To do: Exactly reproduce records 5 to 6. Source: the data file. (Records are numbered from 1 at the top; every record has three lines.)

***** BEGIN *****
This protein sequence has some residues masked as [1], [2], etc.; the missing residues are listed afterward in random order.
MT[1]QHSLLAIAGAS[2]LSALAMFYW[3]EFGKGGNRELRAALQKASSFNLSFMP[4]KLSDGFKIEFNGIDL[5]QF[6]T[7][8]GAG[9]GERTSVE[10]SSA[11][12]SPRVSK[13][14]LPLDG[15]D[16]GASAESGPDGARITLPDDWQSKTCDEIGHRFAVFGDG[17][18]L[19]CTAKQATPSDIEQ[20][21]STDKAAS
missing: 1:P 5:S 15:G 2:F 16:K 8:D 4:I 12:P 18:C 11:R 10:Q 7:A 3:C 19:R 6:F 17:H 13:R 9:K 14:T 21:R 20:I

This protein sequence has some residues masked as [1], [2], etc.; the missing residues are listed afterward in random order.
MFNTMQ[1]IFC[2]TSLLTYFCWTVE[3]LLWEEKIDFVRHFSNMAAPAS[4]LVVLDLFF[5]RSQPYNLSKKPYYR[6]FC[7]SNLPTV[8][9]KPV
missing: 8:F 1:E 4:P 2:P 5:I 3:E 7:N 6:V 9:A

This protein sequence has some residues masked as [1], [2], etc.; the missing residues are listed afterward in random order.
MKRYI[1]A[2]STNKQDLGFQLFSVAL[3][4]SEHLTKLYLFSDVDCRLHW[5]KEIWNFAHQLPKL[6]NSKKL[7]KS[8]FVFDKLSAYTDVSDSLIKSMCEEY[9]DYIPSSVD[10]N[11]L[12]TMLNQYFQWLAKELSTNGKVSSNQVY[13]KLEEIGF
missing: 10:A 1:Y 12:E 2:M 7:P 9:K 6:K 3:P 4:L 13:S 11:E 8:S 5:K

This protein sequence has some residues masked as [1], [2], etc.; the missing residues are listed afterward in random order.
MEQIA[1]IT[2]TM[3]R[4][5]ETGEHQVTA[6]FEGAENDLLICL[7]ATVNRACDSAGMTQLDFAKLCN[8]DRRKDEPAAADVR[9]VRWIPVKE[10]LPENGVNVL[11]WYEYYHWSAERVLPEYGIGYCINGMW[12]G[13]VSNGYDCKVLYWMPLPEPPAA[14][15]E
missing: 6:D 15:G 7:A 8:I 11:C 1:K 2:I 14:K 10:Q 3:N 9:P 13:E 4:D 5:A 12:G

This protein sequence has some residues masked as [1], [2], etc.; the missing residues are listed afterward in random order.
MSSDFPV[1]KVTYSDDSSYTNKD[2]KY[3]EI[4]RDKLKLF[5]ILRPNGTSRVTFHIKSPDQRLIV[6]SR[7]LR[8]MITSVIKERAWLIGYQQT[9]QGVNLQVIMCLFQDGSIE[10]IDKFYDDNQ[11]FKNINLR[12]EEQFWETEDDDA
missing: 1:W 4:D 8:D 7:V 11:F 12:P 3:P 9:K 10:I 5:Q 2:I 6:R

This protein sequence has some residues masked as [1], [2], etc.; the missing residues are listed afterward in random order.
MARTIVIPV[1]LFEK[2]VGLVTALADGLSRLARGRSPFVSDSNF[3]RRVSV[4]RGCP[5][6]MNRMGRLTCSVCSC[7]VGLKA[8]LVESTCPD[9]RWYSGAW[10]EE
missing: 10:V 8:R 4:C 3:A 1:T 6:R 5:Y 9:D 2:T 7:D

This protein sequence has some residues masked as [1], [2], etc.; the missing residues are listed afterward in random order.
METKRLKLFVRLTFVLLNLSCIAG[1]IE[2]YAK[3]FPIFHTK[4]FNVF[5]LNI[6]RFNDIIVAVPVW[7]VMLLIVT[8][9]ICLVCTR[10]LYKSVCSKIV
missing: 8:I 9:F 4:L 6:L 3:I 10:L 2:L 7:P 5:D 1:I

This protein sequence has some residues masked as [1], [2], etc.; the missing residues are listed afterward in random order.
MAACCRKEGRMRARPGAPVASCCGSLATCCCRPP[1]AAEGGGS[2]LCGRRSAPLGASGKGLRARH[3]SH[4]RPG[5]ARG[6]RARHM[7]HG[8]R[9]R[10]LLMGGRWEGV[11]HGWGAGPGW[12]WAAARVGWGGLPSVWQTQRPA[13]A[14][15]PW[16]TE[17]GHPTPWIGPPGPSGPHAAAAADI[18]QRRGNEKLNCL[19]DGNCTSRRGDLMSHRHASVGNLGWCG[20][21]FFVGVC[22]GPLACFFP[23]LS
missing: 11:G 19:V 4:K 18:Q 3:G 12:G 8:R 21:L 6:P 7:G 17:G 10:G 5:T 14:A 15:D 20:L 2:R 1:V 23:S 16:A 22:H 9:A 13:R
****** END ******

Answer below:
This protein sequence has some residues masked as [1], [2], etc.; the missing residues are listed afterward in random order.
MSSDFPV[1]KVTYSDDSSYTNKD[2]KY[3]EI[4]RDKLKLF[5]ILRPNGTSRVTFHIKSPDQRLIV[6]SR[7]LR[8]MITSVIKERAWLIGYQQT[9]QGVNLQVIMCLFQDGSIE[10]IDKFYDDNQ[11]FKNINLR[12]EEQFWETEDDDA
missing: 1:W 4:D 8:D 7:V 11:F 12:P 3:P 9:K 10:I 5:Q 2:I 6:R

This protein sequence has some residues masked as [1], [2], etc.; the missing residues are listed afterward in random order.
MARTIVIPV[1]LFEK[2]VGLVTALADGLSRLARGRSPFVSDSNF[3]RRVSV[4]RGCP[5][6]MNRMGRLTCSVCSC[7]VGLKA[8]LVESTCPD[9]RWYSGAW[10]EE
missing: 10:V 8:R 4:C 3:A 1:T 6:R 5:Y 9:D 2:T 7:D